Melody’s gaze darted to him uncertainly before returning to the scene before her.  She stared, unable to look away from the haunting scene.  Not all of the buildings were burned, but enough were.  This had not been an accident.  But why would the Desians do this?  Devon strode forward purposefully, examining the ruins more closely.  With each step he became more tense, like a tightening coil.  He touched a board and it clattered to the ground, startling Melody’s overwrought mind into motion.


          “But they had a non-aggression treaty.” She protested weakly.


          Devon snorted, returning to the village gate through which they had entered.


          “A lot of good it did them.” Once again his voice took on the edge of steel - hard, cold, and unrelenting.


          He was doing it again.  Retreating inside of himself.  His anger was so... controlled... it was almost more frightening than the fiery anger Melody had seen most people display.  Perhaps it was because she knew that Devon had full knowledge of his anger, and yet still allowed it to take hold.  How could anyone logically examine anger, and still choose to hold on to it?  But then, with all he had experienced, how could he not?


          Aura was several yards away, studying the remains of a guard tower.  She bent to pick up a charred fragment and study it more closely.  Melody watched her curiously, wondering what insight she hoped to gain from the act.


          A movement caught Devon’s attention and he turned to face the intruder.  What he found was a small group of villagers emerging from an unharmed house.  For a moment he felt relief that the Desians had not killed them all, but that was quickly replaced by cold fury.  These villagers were alive.  And yet they had still done nothing even days after the attack.


          “Greetings.” Aura addressed the villagers, coming to stand with her companions.


          “What do you want?” a woman demanded shakily.  “We have nothing.”


          Melody looked at the villagers’ hard faces in confusion.  “We don’t want anything.  We were just passing through.  We’re... we’re looking for the dwarven smith, Dirk.”


          “Dirk.” A heavyset older man pushed his way forward, glowering.  “Dirk is the cause of all this.  Him and that orphan of his.  I knew that Irving boy was trouble from the moment he set foot inside our village.”  Faint murmurs of agreement sifted through the crowd.  “If you’re with the likes of them, we want no part in you.”


          “What?” Melody recoiled.  The man looked so angry.  He didn’t even know them!


          Aura stepped forward calmly, “We have no wish to trouble you.  Simply point the way to Dirk’s residence, and we will be on our way.”


          The man stepped forward angrily, “If you want to know the way to Dirk’s house, ask a traitor.” He spat.


          Devon bristled at this.  “The Desians destroy your village and still you would remain loyal to them?  Clearly they have no honor.  You owe them nothing.” He was still too calm, despite the fire flashing in his eyes.


          “Wrong, people like you did this to us!  That boy broke the terms of the agreement.  It’s his fault we suffer.”


          “It is your own.” Devon contradicted. “For refusing to stand against them. How can you be too blind to see that the Desians never had any intention of allowing you to escape unharmed?”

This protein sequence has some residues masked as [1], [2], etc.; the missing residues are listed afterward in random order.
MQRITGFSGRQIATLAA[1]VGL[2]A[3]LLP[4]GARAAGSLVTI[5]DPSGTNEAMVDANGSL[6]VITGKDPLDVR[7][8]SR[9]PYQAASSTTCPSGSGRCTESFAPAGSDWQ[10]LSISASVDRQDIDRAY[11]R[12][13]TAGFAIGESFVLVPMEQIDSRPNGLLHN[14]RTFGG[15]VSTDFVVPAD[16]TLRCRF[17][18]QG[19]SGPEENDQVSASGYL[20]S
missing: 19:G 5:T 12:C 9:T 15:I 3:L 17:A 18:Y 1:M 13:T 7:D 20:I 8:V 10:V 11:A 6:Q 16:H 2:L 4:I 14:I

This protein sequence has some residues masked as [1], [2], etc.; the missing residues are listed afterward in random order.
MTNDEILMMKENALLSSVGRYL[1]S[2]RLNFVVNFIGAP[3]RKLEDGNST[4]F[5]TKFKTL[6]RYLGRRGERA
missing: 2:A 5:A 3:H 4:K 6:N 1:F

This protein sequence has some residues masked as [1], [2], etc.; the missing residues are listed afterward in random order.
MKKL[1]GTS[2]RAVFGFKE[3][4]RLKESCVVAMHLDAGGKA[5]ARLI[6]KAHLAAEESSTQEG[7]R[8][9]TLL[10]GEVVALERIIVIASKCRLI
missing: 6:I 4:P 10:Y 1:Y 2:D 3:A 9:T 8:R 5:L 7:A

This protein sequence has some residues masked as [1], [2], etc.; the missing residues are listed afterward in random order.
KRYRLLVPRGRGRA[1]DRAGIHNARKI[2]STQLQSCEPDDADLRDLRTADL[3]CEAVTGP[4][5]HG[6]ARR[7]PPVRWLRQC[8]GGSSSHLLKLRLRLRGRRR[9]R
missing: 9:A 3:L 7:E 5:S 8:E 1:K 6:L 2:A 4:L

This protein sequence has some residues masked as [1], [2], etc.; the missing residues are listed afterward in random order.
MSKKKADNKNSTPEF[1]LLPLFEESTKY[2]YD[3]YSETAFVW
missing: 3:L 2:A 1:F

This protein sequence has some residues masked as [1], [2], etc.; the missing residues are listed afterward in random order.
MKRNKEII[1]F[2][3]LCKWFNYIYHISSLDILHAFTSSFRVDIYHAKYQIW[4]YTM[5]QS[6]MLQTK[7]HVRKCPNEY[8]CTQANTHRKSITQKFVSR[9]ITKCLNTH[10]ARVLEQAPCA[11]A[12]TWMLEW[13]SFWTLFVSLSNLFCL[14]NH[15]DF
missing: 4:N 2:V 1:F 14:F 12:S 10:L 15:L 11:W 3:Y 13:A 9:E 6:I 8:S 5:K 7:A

“Get out!” the man shouted.  “Now! You will not bring more suffering down on our heads!”


          Melody had stepped behind Devon, and her head was bowed as she studiously watched the ground.  Aura gently took her arm and began to lead her away.  She paused briefly to touch Devon’s arm as she passed him.  For a moment he remained, staring at the villagers darkly. Then he turned and walked away.


          “Fools.  How can they not see?” he asked quietly, once they were well outside the village.


          “Do not judge them too harshly.” Aura began to lead them into the surrounding forest, heading north once more.  “They chose the path of least resistance in order to protect the Chosen.”


          “And it got them nothing.”


          Aura shook her head, “On the contrary.  It brought them to the point they needed to reach.  The Chosen has begun her journey.”


          “I thought you didn’t believe in Martel and the Journey of Regeneration.”


          “But they do, Melody.” The look in the elf’s eye was one of conviction, and Melody was gifted a sudden flash of insight.  That was true.  In the end, actions were judged by their results, but they were always ruled by what people believed.  So perhaps it was their belief that truly mattered - at least in cases such as this.


          “Where are we going?” Melody suddenly asked, for the first time realizing that they were still walking.


          “To the home of Dirk.” Aura replied calmly as she ducked beneath a low tree limb.


          Melody started, “But... you asked them...” she trailed off uncertainly.


          Aura paused to look at her briefly before returning her attention to the path ahead, “The situation needed diffusing.” She stated.


          Melody blinked.  It had, but Aura had answered so quickly... the elf was just so collected about everything...  She wanted to be like that.


          She frowned in sudden confusion, “Wait! So... you know where Dirk lives?”


          This time Aura didn’t even turn to look at her.  “Of course, who did you think I was coming to see?”